The Next Oceana?

Opponents of a Naval pilot training facility in Western Tidewater have a powerful argument in their arsenal: that Naval Air Station Oceana in Virginia Beach is unsuitable as a master jet base for America’s next generation of fighter plane, the F-35.

If the landlocked, urban base has outlived its usefulness, the logic goes, why spend millions of taxpayer dollars building an outlying landing field to support an obsolete master base?

It’s a valid question, one the Navy itself acknowledged in its recent decision to delay release of an environmental impact statement on the proposed OLF. The EIS, which had been scheduled for release this summer, is an important step in the Navy’s quest to pick a site for the OLF and get it built. The environmental study is now on hold until the spring.

Opponents were heartened by this month’s announcement.

“This is undoubtedly a major victory for us,” said Tony Clark, chairman of Virginians Against the Outlying Landing Field. “It supports the assertion that we’ve made all along: that the future of Oceana was suspect. It calls into question whether Oceana is going to be the master jet base in the future.”

If the answer is no, as Clark effectively asserts, what then?

The case against Oceana’s viability is so compelling that it could become a double-edged sword for opponents of an OLF in this region.

What if, instead of an OLF with a few planes a day touching and going on the soil of Western Tidewater, the entire East Coast master jet base was moved a couple of hours inland?

Farfetched? A friend first raised the possibility in a dinner conversation six months ago, and I dismissed it as interesting but fanciful. His point: If the Navy is hell-bent on building an OLF in Western Tidewater and upsetting our citizenry’s rural way of life, local elected officials should go for the “whole tamale”: the master jet base itself.

Fast forward to recent commentary by retired Navy Capt. William “Skip” Zobel, a former commanding officer at Oceana, and the idea of a master jet base in Western Tidewater gains credibility.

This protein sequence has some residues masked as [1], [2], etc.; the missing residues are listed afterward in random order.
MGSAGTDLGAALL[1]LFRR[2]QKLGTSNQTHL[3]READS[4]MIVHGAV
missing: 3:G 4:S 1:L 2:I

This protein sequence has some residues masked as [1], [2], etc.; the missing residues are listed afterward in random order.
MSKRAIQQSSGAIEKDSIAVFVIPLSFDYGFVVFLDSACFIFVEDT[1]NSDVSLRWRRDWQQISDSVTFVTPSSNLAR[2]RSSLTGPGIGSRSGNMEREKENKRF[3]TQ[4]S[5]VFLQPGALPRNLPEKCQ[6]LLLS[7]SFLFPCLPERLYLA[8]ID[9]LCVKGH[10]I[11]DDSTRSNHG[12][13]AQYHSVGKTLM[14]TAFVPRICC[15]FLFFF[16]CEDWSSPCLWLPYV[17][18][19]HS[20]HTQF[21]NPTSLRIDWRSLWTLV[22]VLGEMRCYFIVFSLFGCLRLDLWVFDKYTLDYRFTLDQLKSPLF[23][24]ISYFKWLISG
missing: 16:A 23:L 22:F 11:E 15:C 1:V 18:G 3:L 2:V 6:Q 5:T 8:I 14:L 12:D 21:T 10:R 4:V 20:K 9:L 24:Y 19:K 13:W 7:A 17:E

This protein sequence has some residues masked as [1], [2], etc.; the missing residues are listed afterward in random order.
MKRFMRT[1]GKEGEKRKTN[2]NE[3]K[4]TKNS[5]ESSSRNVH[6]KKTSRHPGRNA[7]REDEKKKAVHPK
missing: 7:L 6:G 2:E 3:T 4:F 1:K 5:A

“If the Navy really wants to get serious about building another field, then they need to come out and say the site chosen (for an OLF) will be their future Naval Air Station,” Zobel wrote on the Web site “No one wants the noise without the economic benefit of a new base.

“Quite frankly, I think those plans were in the works when the site in Washington County (N.C.) was being considered. There were actual plans for the Washington County site to be the next Master Jet Base; however, this was kept very quiet because the Navy knew the political climate was not right at the time. Senator John Warner was too powerful for the Navy to announce that Oceana would one day move from Virginia, and the economic benefit of NAS Oceana in Virginia Beach AND Hampton Roads is staggering and would upset many local politicians. Well, Senator Warner has retired, but the area still reaps the benefit.”

As consensus grows on Oceana’s obsoleteness, look for Western Tidewater to emerge as a popular option for Virginia to keep the economic benefits of a Naval air station and provide cover for state and federal politicians who don’t want to lose a master jet base on their watch.

Wrote Zobel: “The Navy should shift its thoughts to one of two options. Allocate the money required and purchase the homes around Fentress to improve the runway environment for more realistic training. Or build a new Naval Air Station somewhere in Virginia or North Carolina. Use it as an OLF at first and then transition it to a full operating base. …

“The second option will send the signal that economic benefit is coming to the area selected, and the noise issues around Oceana and Fentress will eventually go away.”

Local elected officials have been united in their opposition to an OLF. It’s a political no-brainer, as an OLF offers few jobs, little economic impact and a whole lot of noise.

The prospect of a master jet base makes the politics a lot trickier. A major military installation would transform the economy of a community that has little to bank on in the decades ahead. Agriculture is increasingly less labor-intensive, and the area’s major manufacturer produces a product — paper — for which demand is expected to continue to decline.

The thought of a new anchor employer — which a military base unquestionably would be — would entice many public and private-sector leaders who worry about where the jobs of tomorrow will come from.

The side effects, however, would be massive: noise, traffic and congestion that dwarf what an OLF would create.

Watch this one closely in the years ahead. As the case against an OLF strengthens the case for a new master jet base, well-intentioned opponents of a military installation in Western Tidewater may find themselves in a much bigger fight than they bargained for.

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